- In Argentina (primarily) and other Latin American countries, people buy bitcoin or other cryptocurrencies to defend their financial reserves from hyperinflation of national currencies. A lot of both underground and official initiatives to help poor people get access to financial tools that can jumpstart a small business or enable a micro-economy in poor and rural areas exist.
- In China, Blockchain is part of the mainstream discussion, as people are used to exchanging money and services on apps and websites such as Tencent’s WeChat, and already buy digital coupons as gifts. China’s government is researching the use of a digital currency built on a permissioned distributed ledger (comparable to the Blockchain) to centralize the economy.
These are just a few (extreme) examples of what the discussion about Blockchain has led to. Keeping track of what’s happening all over the world is a great way to anticipate new trends that may lead to new, ready-to-explore technologies.
Track key Blockchain projects
Keeping in mind these types of improvement, it’s essential to keep track of improvements to currently extant, solid, and thoroughly tested Blockchains.
The Bitcoin development community is active and running on different fronts. Simply follow the Bitcoin community on Telegram and major discussions in the development section of bitcointalk.org. One of the main improvements, Lightning Network, even has its own channel on Telegram and a website.
In the Ethereum developer community, almost everyone is focused on the single biggest leap for the Blockchain: Ethereum 2.0 (Serenity). You can look at the specs in the dedicated Github page to get an idea of what’s going to become reality, and all the repositories dedicated to 2.0 can be found here.
Stay on top of confirmed IPs
An IP is an Improvement Proposal. It’s the equivalent of the RFC (Request For Comment) improvement proposals for web architecture.
BIPs (Bitcoin Improvement Proposals)
Bitcoin Improvement Proposals are the most tracked IPs in the Blockchain industry (unsurprisingly). A lot of BIPs are currently being drafted, which means this is the ideal moment to study them before they have been released. The most important are:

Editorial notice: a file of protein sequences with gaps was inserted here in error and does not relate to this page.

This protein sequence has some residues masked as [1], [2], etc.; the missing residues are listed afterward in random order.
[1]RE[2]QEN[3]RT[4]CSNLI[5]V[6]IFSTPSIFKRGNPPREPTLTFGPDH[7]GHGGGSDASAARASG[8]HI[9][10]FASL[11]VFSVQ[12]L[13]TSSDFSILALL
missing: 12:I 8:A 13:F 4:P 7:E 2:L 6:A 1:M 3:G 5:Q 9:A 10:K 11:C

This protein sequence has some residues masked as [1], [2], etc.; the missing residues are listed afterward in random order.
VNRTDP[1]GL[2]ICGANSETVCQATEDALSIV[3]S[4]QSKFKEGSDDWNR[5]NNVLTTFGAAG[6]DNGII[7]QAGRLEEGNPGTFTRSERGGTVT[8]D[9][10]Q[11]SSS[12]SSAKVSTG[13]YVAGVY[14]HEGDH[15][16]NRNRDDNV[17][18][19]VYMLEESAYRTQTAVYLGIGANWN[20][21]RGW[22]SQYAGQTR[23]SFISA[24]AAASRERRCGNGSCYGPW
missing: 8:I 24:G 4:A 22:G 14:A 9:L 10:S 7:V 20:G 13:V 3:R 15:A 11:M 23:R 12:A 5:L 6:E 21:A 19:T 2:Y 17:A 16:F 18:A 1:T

- BIP 340 – Schnorr Signatures for secp256k1 (by Pieter Wuille, Jonas Nick, Tim Ruffing)
- BIP 341 – Taproot: SegWit version 1 spending rules (by Pieter Wuille, Jonas Nick, Anthony Towns)
- BIP 342 – Validation of Taproot Scripts (by Pieter Wuille, Jonas Nick, Anthony Towns)
EIPs (Ethereum Improvement Proposals)
There are many proposals for the Ethereum mainnet. This is a highly active period in the ethereum development community, as the chain prepares to take on the biggest upgrade since the 2015 1.0 mainnet launch. Most of the developer community’s efforts are focused on the Ethereum 2.0 Serenity upgrade that’s slated for launch sometime in 2020, but a lot of EIPs are discussed before taking the leap forward. Take a look at the official website of EIPs or visit the dedicated Github page to get updates.
Be active in the community
The Blockchain industry is one of the most active and fast-paced out there. If you wait for courses, lessons, and articles to come out, you might end up feeling left behind the sky-high number of improvements and discussions that take place every day. Being active in the community is the best way to stay on top of the discussion and help the ecosystem grow.
Follow key developer feeds
Following developers that work on Blockchain research on a day-to-day basis is a good, simple way of staying on top of recent developments. Try setting up a list on Twitter, starting with these developer and cryptographer accounts:
- Nicola Greco – worked on Filecoin and IPFS
- Steven Galbraith – mathematician and cryptographer
- Justin Drake – Ethereum 2.0 researcher
- Sir Tim Berners-Lee – director of W3C, founder of Solid
- Giacomo Zucco – Bitcoin maximalist
- Federico Tenga – Bitcoin researcher, co-founder Chainside
Following these movers and shakers will keep you in the loop of important discussions about Blockchain.
Contribute to open source Blockchain projects
Last, but not least (and it’s actually the most important aspect of all), help the ecosystem grow. You can do this in a variety of ways, each of which will make you more visible on the scene.
Propose new improvements
Proposing EIPs is a great way of testing your skills related to a specific network, but be aware: every new proposal must follow specific guidelines and address solutions or improvements aimed at solving the Blockchain trilemma.
Comment on other proposals
If you don’t feel like mastering a specific code or language, you can still help by commenting on and/or documenting other developers’ proposals. This is a good way to get started, and to help others understand code, avoiding unnecessary and duplicate comments from others.
Test applications and networks
Every open source project has a unit / community dedicated to testing new features and concepts. If you’re a developer that doesn’t know the language or the specific code, testing networks are a good way to get hands-on experience of a specific project or cryptocurrency and help development at the same time.
Deploying a Subnet on Avalanche